As far as I know, there is no tutorials about using Arduino's for, e.g. "multi-tasking, real time response". That is not the focus of the Arduino community.
The Arduino UNO development board is built around Atmel's ATmega328. The Summary datasheet gives an overview of its hardware capabilities on the first page. If you are familiar with MCU development, that should give you a feel for its hardware capabilities. The complete ATmega8/168/328 datasheet is over 600 pages, and describes every feature, with all registers in detail.
The Arduino IDE uses gcc under the covers. So you likely already know how to use that. When you download and install the Arduino IDE, gcc and gnu binutils for AVR will be installed too.
The Arduino IDE has all of the Atmel header files, so much of the code in the datasheet should compile, link and upload.
The IDE is really designed for beginners. It is to easy to use, but has very few features beyond basic editing, compiling and loading. It does support a serial-monitor to see text printed by the uploaded application, but it doesn't support a debugger like GDB out-of-the-packet.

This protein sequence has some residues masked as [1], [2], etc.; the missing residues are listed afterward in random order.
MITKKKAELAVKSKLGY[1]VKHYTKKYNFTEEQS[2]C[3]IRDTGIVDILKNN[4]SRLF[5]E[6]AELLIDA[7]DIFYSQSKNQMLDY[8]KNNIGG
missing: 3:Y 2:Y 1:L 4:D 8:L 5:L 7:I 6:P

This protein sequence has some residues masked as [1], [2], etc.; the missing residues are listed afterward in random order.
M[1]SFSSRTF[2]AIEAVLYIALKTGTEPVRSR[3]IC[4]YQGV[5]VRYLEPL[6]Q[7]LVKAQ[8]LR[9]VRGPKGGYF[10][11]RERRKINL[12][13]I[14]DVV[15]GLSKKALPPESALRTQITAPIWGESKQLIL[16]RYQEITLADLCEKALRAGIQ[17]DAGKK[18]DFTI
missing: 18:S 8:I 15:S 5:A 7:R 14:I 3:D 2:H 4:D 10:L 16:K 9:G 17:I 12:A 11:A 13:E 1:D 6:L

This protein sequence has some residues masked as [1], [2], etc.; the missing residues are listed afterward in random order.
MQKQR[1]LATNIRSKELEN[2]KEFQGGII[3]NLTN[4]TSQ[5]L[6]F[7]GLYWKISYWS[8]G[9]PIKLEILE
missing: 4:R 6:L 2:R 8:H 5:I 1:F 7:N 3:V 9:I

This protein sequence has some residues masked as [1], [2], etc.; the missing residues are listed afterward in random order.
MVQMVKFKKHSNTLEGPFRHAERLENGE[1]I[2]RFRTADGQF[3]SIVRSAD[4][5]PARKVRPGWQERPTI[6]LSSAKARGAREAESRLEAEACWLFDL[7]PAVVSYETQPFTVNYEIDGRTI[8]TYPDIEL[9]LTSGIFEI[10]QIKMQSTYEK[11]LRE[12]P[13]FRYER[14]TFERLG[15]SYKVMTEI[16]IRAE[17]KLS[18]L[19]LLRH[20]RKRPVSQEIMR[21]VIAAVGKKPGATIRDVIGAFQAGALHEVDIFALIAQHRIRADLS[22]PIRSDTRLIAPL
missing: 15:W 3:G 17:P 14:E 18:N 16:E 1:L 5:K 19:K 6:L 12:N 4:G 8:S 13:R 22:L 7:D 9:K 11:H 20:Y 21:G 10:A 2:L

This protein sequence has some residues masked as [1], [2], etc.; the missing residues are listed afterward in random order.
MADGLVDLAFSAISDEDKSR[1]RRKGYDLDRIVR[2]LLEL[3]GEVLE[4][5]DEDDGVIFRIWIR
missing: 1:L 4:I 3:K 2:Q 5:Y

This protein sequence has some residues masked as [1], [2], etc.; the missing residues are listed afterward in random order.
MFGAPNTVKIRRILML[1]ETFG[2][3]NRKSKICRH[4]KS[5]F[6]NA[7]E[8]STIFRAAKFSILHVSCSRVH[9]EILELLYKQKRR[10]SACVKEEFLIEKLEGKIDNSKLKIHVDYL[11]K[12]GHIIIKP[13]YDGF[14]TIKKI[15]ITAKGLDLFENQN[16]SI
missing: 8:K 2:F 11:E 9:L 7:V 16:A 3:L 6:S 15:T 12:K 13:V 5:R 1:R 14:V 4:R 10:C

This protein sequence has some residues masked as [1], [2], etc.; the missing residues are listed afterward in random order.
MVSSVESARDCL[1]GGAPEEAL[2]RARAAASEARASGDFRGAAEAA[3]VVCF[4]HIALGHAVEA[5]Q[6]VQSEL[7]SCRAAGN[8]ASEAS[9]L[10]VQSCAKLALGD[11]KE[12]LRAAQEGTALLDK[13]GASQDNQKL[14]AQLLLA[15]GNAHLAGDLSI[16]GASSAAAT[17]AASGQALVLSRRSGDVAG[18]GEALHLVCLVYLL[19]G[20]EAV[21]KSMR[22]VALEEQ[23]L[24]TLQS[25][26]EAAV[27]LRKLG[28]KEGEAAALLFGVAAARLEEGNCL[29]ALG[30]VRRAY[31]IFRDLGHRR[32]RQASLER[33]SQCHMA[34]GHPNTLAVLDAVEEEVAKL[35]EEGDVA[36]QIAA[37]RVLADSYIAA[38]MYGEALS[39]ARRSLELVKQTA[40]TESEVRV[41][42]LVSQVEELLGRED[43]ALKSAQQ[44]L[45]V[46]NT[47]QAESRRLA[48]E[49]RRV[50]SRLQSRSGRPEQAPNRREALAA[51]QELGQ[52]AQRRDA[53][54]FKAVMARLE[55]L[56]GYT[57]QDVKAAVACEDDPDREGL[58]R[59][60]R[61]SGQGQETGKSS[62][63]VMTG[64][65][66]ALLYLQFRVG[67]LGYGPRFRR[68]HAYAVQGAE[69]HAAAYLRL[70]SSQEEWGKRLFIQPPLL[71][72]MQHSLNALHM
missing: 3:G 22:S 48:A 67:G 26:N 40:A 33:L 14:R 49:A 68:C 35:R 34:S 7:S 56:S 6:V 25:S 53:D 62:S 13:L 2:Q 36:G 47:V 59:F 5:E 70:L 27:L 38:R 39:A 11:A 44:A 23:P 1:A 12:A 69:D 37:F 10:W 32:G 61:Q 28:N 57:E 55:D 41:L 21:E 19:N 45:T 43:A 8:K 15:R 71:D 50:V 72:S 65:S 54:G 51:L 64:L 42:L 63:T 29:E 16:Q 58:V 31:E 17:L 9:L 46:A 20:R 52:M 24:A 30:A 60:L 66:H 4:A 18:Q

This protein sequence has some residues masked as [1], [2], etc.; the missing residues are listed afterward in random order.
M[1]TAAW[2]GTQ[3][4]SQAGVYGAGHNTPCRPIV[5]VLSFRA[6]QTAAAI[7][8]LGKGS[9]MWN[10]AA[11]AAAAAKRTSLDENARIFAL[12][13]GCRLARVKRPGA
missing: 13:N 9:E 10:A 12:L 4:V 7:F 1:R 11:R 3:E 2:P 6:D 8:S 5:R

However, it doesn't prevent you writing C++ code and header files, and it will build the whole collection of files.
Because the IDE lets you create and edit C++ directly, you can install the IDE on any of the three main platforms, and get started very quickly.
You will probably want to visit AVRFreaks who tend to focus at a lower level than Arduino.
There is also AVR LibC library which points you at the documentation for the AVR upload tool, avrdude, and debugger.
Summary: Install Arduino IDE, do a couple of quick projects to get a feel for the system. Then start writing C++ as normal. Install AVR LibC library for a more traditional library, and visit AVRFreaks forums for more technical help and information.